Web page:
Thursday, 13 March 2014

The Anti-Rotary Design Ethos

Only now can it be told.

Back in the day, which was of course the '70s, when things were last normal, I was still toiling under the yoke of my life-long button phobia, which only evaporated last year under the influence of rising oestrogen and declining testosterone.  I span various things off this, one of which was the parallel between buttons and wheels, and buttons and buttons as in fasteners and operating controls respectively.  I spared no mental expense in eliminating all things rotary and all things pushbuttony, and from this emerged a design ethos of sorts.

Firstly, wheels.  Here's a wheel:


On a shopping trolley this one.  This would not be acceptable in the '70s.  For some it was the Age of Disco.  For me it was the age of No Discs.  Everything had to be replaced by air cushions and hovercraft.  All surface vehicles had to glide on a cushion of air.  When it was later pointed out to me that even hovercraft, or Surface Effect Machines as I thought of them, the ground effect being too specific and defamatory since it's not merely ground but also water, quagmire and molten lava over which such contrivances can sally - even custard - themselves relied on rotary devices such as fans and propellers, my response was to come up with the peristaltic hovercraft, which frankly was a device which lifted itself by breaking wind.  This induced waves of pressure through tubes to aim jets of air onto the surface and behind the craft to move it around and keep it levitated.  Not a wheel in sight.

I extended the anti-wheel principle to all rotary components, including for example the cogs of clocks, the spools of cassette tapes and even volume and other adjustment knobs.  Knobs needed to be slide controls - longitudinal movement was fine, just not rotary.  Cassettes were to be replaced by solid state storage devices with no moving parts - this has effectively at long last come to pass now in the form of memory cards and sticks, although hard drives and Blu-Ray still exist - not part of the Urean utopian future I'm afraid.

Secondly, buttons.  This meant not only the fasteners but also any round devices or gew-gaws of any kind, including push buttons.  Since I was afraid even of using the word "button", I used to refer to them as "knobs", since twisty things, rotary though they were, were more acceptable.  I have a few thoughts about this, mainly along the lines that they represented skin lesions to my subconscious minds and therefore I extended a natural aversion to a novel situation.  Think blisters, pustules and boils - that's what buttons were like to me.  This was part of the huge spectral structure which used to rule my life.  Now peruse these:
A couple of computers from a few years after this.  The one on the left is the well-known ZX81.  The one on the right was the first thing I ever bought with my own wages, the Jupiter Ace.  The keyboards deserve a closer look:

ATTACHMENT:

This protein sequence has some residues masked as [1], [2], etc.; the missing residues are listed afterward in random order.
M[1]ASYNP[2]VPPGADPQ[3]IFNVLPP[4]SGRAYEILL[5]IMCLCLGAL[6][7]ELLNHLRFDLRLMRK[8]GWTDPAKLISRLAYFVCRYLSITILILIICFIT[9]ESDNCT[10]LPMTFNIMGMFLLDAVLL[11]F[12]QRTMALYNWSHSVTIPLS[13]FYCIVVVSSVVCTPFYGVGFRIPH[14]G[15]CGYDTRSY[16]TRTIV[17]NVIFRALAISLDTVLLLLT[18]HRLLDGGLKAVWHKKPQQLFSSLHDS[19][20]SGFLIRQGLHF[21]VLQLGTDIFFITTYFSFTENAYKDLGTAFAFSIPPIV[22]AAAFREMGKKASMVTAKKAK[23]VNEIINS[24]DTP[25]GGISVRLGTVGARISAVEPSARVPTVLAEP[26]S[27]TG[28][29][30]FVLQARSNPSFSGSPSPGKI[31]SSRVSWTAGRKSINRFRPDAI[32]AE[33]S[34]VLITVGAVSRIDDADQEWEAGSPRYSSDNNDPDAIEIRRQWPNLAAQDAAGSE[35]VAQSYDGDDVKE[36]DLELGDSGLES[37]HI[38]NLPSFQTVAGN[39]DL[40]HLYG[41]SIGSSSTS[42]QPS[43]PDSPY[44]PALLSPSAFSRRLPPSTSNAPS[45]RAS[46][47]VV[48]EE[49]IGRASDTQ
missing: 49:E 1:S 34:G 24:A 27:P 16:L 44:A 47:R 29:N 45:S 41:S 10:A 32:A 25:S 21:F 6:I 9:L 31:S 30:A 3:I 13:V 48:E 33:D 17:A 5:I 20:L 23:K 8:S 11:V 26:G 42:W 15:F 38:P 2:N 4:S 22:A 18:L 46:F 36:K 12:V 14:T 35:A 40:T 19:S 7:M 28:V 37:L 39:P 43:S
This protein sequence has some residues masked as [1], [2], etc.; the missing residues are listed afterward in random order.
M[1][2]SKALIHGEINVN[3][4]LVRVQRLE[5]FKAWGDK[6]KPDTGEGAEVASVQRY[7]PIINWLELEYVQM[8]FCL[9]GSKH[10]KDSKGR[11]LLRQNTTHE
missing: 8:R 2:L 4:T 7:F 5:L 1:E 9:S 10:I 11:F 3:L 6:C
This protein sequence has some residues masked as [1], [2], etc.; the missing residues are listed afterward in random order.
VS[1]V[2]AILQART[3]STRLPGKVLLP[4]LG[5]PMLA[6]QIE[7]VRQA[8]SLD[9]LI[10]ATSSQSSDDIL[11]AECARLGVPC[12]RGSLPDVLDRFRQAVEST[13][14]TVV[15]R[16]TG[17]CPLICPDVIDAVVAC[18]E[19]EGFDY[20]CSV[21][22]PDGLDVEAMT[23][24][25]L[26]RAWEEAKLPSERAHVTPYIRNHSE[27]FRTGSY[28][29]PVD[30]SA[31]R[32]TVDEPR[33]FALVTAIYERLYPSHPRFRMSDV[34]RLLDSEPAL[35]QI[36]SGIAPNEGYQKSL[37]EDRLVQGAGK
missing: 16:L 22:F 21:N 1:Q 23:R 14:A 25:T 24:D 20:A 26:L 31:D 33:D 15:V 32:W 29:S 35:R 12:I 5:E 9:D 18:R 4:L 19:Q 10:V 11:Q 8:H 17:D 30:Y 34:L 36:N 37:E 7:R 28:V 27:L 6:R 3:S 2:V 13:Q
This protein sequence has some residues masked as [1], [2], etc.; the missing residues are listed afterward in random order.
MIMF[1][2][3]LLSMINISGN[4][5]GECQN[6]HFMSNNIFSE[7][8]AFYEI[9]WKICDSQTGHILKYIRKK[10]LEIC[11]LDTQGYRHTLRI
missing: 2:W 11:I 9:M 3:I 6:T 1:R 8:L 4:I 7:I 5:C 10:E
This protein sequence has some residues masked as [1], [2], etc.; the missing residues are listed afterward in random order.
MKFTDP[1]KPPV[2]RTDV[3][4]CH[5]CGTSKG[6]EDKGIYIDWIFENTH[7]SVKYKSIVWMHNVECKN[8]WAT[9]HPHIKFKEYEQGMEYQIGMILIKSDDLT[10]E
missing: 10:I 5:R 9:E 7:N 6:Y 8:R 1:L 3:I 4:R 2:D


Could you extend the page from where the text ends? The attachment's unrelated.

(Apologies for this rather thrown-together montage but it's rather accordant with the image of the second keyboard, I think you'll agree).  In fact I'll do 'em again:

This is a typical early-'80s home computer keyboard, the famous "chicklet keys", crucially (for me) consisting of a series of push buttons projecting through a sheet of plastic - in other words, buttons.  It interests me, incidentally, that there seems to be an element of the horror of penetration here.  By contrast, here's the ZX81 membrane keyboard:

This has none of the buttony horror of the Jupiter Ace.  Instead it's just a sheet of plastic overlaid on a grid of wires which when pressed come into contact with each other and send a signal to the gubbins of the computer.  A "touch-sensitive" membrane keyboard, still occasionally found elsewhere such as in cheap safe keypads, but without the terror of penetrative keys.

A second principle not illustrated by these keyboards is the question of round controls, neither of which are had by these, unlike some other devices.

So, in Ure World, also perhaps known as the Caroline Timeline, the following principles applied:

  • No wheels, cogs, propellers, fans or any other rotary contrivances.  Instead, linear induction motors, peristaltic jets, magnetic levitation and the like.
  • No push buttons.  Instead, flat surfaces bearing rectangular legends which are either touch- or proximity-sensitive.  In other words, you just need to gesture in their direction to trigger the necessary action.  This is from a guy who suffered seriously from skin hunger incidentally and felt guilty about it.
  • No rotary controls.  Slide controls instead.  This could've been combined with the last but never was in my pre-teen mind.  I have no idea why.
  • This extended, as some people might be aware, to a whole complex of stuff about clothing from which I have only now freed myself.
Why am I bothering you with all this?  Well, to point out really the degree of restrictive structure and grid-like imprisonment which used to occupy my unwillingly male brain.  All this stuff, and this is only a small part, now forms an amusing game, but back then it was deadly serious and there was no known way out.  It's just weird that this whole thing, of all things, should have any connection with stuff like hormones and feelings, but somehow it did.  I never guessed it would just evaporate under the right influence.

Now I just look back, shake my head and think "what the heck was all that about?".